border  borders  mexico  us  tejucole  2014  immigration  immigrationreform  journalism  twitter  howwewrite  paper  arizona 
march 2014 by robertogreco
The Battle Over Border Security | Here & Now
"Bloomberg News is reporting that when House lawmakers leave Washington this week for a five week break they’ll be buttonholed at public events — even hounded at the grocery store — by advocates for and against immigration reform.

Beefing up border security is one flashpoint.

The Senate has passed a $46 billion plan to double the number of agents on the U.S.-Mexico border, and add more cameras, sensors, drones and fencing.

But there’s new border security plan that’s coming to light that politicians and border town residents are seizing on. It was was quietly and unanimously approved by the House Homeland Security Committee back in May.

The plan simply instructs Homeland Security to write a border security plan that ensures that 90 percent of the illegal border crossers in high-traffic areas are caught within 33 months, and across the entire southern border within five years."
border  borders  us  mexico  2013  policy  politics  security  economics  arizona  nogales  elpaso  texas 
july 2013 by robertogreco
Seven Bad Things That Will Happen After a “Border Surge” | Washington Office on Latin America
"1. It will cost a lot of money.
2. People will keep trying to cross the U.S.-Mexico border.
3. Of those who attempt to cross, more will die on U.S. soil.
4. For Border Patrol, very rapid growth spells trouble.
5. Abuses of migrants could multiply.
6. Large amounts of drugs will still be smuggled through ports of entry.
7. Border Patrol agents may find themselves with little to do."
border  borders  security  bordersurge  2013  california  arizona  texas  borderpatrol  mexico  us  policy 
june 2013 by robertogreco
On the Border - In Focus - The Atlantic
"The border between the United States and Mexico stretches 3,169 kilometers (1,969 miles), crossing deserts, rivers, towns, and cities from the Pacific to the Gulf of Mexico. Every year, an estimated 350 million people legally cross the border, with another 500,000 entering into the United States illegally. No single barrier stretches across the entire border, instead, it is lined with a patchwork of steel and concrete fences, infrared cameras, sensors, drones, and nearly 20,000 U.S. Border Patrol agents. As immigrants from Mexico and other Central and South American countries continue to try to find their way into the U.S., Congress is now considering an immigration reform bill called the Border Security, Economic Opportunity and Immigration Modernization Act of 2013. The bill proposes solutions to current border enforcement problems and paths to citizenship for the estimated 11 million existing illegal immigrants in the U.S. Gathered here are images of the US-Mexico border from the past few years."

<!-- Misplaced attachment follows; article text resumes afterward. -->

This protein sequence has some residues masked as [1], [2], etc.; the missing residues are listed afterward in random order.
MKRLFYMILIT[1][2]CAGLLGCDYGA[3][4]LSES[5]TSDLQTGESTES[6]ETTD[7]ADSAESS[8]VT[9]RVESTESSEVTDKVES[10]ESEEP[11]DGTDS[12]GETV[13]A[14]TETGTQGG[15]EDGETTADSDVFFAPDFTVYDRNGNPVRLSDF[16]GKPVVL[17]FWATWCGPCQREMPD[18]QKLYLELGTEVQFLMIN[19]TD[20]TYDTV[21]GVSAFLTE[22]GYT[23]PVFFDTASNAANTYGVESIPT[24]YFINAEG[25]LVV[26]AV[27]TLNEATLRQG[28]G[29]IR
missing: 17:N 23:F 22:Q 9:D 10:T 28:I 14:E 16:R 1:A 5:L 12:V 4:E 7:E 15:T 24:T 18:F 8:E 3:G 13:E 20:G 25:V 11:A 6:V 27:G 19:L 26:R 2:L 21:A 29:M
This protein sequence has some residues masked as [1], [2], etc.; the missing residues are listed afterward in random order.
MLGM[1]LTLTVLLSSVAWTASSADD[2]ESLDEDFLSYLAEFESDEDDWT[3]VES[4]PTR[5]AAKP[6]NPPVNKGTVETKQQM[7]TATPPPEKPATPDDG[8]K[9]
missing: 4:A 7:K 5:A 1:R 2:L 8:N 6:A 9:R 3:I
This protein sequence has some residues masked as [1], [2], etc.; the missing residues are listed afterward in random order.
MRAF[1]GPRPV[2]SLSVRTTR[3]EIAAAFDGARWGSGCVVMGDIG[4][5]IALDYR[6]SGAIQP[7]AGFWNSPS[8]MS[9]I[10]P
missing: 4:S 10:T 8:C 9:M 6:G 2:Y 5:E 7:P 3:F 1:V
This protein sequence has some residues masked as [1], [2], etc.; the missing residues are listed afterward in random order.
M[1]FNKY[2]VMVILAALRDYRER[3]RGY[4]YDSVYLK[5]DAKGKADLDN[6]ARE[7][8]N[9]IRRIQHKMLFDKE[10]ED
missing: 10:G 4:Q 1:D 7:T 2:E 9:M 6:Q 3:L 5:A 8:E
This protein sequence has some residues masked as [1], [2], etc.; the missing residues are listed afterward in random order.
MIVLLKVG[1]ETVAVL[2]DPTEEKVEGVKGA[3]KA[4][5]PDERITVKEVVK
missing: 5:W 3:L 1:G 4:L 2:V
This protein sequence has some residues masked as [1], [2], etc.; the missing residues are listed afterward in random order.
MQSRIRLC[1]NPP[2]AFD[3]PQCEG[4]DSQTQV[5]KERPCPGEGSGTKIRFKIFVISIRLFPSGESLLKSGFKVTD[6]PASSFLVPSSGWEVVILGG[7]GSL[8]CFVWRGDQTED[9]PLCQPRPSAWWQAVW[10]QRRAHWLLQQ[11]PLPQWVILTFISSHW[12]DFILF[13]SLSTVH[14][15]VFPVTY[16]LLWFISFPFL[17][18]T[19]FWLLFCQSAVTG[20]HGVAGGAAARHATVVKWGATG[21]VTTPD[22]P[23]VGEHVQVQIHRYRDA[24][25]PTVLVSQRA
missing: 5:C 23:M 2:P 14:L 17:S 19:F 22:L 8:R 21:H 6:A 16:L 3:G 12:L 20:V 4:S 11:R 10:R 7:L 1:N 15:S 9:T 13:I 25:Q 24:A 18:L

sandiego  tijuana  tecate  nogales  ciudadjuarez  elpaso  arizona  california  us  mexico  border  borders  drones  fences  immigration  texas  droneproject 
may 2013 by robertogreco
BBC News - In Steinbeck's footsteps: America's middle-class underclass
"In The Grapes of Wrath, John Steinbeck describes the harrowing journey of the Joad family - migrant workers forced to leave their home during the Great Depression - a story still relevant to those facing the realities of America's current economic crisis."<br />
<br />
"With the south-west in the grip of its worst drought for 60 years, old-timers here are beginning to talk about the Dust Bowl years, years Steinbeck chronicled in his Pulitzer Prize-winning book of migration, poverty and social injustice.<br />
<br />
I decided to retrace the route Steinbeck's fictional family took from Oklahoma City to Bakersfield, just north of Los Angeles. I hired a boaty old Mercury and put my foot down."
immigration  recession  unemployment  economy  johnsteinbeck  grapesofwrath  greatdepression  greatrecession  economics  2011  tentcities  poverty  oklahoma  newmexico  arizona  california  migration